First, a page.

- Latin American and Caribbean economies are projected to shrink by more than 8% in 2020 due to COVID-19, with widespread social and political reverberations to be felt for years to come. With the right policy frameworks, the region’s economies can become ideal launching pads for future innovation. Google has created a framework for harnessing the digital transformation into sustainable, inclusive growth that could ultimately have tremendous ramifications on the global economic balance of power. The concept of ‘Digital Sprinters’ recognizes that—with the right strategies—emerging markets (EMs) have tremendous potential to leapfrog more established markets. It’s not a question of ‘if’ but rather where, when, and which markets.
- Using a third-party consulting firm, Google measured the economic impact of digitization in EMs and empirically determined that a digital framework can have a significant impact over the next decade, resulting in $3.4 trillion of growth (or 22% of the expected GDP). The study further identified priority sectors for each market to support opportunity identification and priority setting.
“[For Google, it’s] central to work with emerging markets, in particular the Americas,” Dr. Guy Ben-Ishai
- Panelists agreed that, in the case of Latin America, digital innovation opens opportunities to create dynamic, inclusive, and sustainable economies. However, there are a number of variables that must be considered and addressed when applying the framework to the region:
- Equalizing Human Capital: The region represents a great digital divide, spanning geography, income, gender, and age. According to H.E. Laura Chinchilla, one-third of Latin America is unable to connect to the internet; for those living in the countryside, that number balloons to 75%. 46% of 5-12 year olds are not able to access e-learning, falling behind in their studies, and 80% of working people are performing jobs that cannot be incorporated into the digital space. By closing the digital divide and prioritizing inclusion and diversity in skills development, panelists saw digital development as a vehicle to improve social equality and offer digital-based upskilling and job creation.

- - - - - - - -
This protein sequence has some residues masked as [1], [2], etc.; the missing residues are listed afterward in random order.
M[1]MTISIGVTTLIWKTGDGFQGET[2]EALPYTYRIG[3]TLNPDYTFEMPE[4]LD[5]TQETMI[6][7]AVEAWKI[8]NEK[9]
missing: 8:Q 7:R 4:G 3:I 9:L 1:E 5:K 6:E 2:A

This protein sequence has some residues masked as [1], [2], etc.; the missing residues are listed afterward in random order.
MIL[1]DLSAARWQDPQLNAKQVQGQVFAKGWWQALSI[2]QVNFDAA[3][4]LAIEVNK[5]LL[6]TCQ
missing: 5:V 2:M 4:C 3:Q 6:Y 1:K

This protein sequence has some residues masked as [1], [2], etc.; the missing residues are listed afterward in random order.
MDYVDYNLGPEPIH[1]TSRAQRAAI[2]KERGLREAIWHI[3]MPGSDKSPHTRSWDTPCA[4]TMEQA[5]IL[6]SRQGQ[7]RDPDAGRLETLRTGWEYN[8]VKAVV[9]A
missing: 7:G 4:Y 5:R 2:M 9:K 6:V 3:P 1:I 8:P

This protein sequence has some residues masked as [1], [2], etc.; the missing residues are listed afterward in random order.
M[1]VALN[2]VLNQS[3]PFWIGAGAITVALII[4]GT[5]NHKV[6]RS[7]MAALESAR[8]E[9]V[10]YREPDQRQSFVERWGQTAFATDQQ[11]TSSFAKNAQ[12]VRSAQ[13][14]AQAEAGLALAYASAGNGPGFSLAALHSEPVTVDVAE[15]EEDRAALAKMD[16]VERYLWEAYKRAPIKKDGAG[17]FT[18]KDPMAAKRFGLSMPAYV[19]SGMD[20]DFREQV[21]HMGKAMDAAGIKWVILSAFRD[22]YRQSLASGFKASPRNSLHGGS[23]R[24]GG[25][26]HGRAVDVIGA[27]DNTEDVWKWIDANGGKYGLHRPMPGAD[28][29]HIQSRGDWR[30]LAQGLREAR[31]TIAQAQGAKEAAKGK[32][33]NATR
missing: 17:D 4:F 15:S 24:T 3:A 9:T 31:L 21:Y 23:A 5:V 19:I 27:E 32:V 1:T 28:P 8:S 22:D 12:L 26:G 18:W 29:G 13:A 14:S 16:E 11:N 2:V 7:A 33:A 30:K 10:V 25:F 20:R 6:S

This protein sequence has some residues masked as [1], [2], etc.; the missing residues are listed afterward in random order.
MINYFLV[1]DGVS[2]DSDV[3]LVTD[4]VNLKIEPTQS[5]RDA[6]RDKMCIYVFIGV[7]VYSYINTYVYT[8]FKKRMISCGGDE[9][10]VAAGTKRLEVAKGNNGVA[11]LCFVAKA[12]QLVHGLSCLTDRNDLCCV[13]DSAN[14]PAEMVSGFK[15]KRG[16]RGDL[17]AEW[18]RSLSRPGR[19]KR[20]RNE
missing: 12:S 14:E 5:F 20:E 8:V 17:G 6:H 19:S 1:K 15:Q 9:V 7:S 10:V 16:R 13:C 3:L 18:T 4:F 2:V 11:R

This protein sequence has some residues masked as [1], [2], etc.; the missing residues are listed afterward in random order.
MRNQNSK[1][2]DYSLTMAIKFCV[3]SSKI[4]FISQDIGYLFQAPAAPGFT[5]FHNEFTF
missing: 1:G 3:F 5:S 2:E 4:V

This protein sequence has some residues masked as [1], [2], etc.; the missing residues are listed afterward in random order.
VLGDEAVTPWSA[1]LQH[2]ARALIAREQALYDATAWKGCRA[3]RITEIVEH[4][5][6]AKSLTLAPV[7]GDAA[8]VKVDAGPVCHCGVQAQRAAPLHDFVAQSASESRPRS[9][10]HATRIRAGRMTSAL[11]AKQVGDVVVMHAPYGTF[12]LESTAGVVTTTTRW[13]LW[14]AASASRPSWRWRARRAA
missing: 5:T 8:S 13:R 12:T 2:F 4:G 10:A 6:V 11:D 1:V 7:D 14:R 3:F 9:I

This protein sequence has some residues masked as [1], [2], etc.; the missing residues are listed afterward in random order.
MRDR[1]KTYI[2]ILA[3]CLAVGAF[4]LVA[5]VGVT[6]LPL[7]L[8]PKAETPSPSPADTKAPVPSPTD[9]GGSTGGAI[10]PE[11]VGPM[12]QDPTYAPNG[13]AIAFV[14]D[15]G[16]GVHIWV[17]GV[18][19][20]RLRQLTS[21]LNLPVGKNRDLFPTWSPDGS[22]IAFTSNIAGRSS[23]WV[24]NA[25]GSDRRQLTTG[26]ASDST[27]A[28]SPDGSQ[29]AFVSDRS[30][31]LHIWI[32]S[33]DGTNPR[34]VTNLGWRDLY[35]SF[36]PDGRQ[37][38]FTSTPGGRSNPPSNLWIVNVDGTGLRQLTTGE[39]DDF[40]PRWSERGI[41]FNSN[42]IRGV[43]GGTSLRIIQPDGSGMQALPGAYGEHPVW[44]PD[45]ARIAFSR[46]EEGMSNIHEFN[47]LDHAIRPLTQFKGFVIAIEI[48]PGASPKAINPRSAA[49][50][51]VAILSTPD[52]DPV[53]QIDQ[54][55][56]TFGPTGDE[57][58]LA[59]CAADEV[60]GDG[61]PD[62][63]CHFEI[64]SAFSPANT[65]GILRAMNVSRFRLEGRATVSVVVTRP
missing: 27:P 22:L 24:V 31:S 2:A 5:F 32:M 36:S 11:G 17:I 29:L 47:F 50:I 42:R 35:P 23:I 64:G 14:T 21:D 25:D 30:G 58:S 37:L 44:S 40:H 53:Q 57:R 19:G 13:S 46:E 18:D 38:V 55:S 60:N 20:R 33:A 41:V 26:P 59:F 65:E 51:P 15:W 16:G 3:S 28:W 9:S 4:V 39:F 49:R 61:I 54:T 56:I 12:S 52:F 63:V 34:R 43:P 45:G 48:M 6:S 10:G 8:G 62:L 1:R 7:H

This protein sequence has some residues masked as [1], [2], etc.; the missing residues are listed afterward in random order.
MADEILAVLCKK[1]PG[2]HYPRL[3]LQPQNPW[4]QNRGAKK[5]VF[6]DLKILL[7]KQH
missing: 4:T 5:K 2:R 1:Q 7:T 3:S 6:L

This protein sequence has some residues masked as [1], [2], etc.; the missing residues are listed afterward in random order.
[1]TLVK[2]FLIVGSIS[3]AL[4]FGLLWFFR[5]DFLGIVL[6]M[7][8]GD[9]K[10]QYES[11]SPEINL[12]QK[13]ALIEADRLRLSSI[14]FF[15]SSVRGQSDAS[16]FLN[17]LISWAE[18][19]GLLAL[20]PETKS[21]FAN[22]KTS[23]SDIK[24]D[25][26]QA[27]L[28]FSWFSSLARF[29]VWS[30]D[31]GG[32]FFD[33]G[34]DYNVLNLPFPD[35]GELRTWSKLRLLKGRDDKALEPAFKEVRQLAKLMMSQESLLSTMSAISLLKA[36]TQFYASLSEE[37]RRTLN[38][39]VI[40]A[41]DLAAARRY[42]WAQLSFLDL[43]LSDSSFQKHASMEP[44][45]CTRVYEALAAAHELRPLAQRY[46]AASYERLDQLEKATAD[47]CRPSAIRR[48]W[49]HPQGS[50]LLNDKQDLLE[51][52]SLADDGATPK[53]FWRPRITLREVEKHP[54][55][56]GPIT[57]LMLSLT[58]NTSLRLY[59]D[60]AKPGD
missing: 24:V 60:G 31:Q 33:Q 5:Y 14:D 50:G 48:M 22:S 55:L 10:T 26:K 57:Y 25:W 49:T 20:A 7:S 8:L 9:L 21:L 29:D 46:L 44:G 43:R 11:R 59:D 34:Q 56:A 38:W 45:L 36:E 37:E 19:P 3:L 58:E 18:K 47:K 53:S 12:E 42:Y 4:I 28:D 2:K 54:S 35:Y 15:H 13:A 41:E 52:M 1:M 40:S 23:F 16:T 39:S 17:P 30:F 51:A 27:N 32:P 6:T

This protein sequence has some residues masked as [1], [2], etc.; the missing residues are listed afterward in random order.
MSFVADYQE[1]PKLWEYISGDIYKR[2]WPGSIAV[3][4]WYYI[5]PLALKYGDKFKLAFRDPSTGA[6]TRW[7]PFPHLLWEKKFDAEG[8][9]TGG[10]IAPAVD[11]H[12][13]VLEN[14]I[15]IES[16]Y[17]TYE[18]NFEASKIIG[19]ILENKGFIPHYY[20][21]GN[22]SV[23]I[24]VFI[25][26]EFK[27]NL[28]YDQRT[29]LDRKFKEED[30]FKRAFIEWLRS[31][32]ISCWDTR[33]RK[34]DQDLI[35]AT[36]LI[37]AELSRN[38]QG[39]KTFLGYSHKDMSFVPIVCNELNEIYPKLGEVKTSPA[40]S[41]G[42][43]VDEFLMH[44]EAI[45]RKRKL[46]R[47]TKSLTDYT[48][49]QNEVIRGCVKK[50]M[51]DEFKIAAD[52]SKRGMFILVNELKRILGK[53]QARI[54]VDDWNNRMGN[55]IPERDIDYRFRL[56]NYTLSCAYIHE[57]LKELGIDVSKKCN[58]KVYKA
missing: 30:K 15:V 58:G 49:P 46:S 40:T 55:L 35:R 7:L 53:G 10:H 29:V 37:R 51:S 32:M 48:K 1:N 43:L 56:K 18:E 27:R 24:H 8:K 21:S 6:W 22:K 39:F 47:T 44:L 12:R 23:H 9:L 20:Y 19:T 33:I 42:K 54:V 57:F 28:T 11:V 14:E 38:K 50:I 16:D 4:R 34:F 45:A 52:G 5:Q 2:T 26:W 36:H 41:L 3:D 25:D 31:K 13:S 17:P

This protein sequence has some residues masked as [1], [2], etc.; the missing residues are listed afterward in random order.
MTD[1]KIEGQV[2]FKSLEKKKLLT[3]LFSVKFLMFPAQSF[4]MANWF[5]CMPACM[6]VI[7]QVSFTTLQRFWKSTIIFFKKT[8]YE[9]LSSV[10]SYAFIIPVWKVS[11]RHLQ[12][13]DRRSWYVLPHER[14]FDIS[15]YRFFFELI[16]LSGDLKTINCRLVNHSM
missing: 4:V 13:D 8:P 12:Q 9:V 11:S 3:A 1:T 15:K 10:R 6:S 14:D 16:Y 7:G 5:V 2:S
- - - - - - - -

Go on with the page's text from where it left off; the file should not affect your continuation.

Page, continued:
- The Role of Coalitions: Coalitions and public policy alliances play a particularly important role in policy formulation and implementation for the region. Engagement of multilaterals, the NGO sector, and academia will be key to accelerating a digital transformation, particularly at the regional level.
- The Role of Governments: Popular will in the region currently favors limited government. Felipe Matos stated governments should “stay back and not create challenges” and “only work on those aspects where business and society cannot,” and Victor Muñoz called for “smart regulation” where innovation and entrepreneurship can thrive in a supportive, but not an overly regulated, ecosystem. The tension between overregulation and creating an enabling environment that supports industry standards for things like IP, data privacy protection, and e-payments was clear.
- The Role of the Private Sector: The goal in the region should be to create digital solutions for workers, according to César Buenadicha. In practice, this includes the informal economy leveraging digital technology to formalize and flourish, as is being seen with companies like Rappi, Uber, and Cabify, and MSMEs creating business models that are adaptable to technology.
- While policies—hundreds, according to Raúl Echeberria—are being created to regulate and manage the complexities brought forth by this rapid shift, there was a call for alignment and consistency to ensure short-term-focused measures would not impede long-term digital transformation goals, and concern that inadequate attention was being paid to idiosyncrasies—a costly oversight.
“Digital access alone will not solve economic and productive growth in emerging markets,” Marcelo Lacerda.
- For the Digital Sprinters framework to achieve a positive impact in the region, political leadership, a communication plan that contextualizes digital strategy to real-world/public needs (like unemployment and school attrition), and support of the private sector will be essential.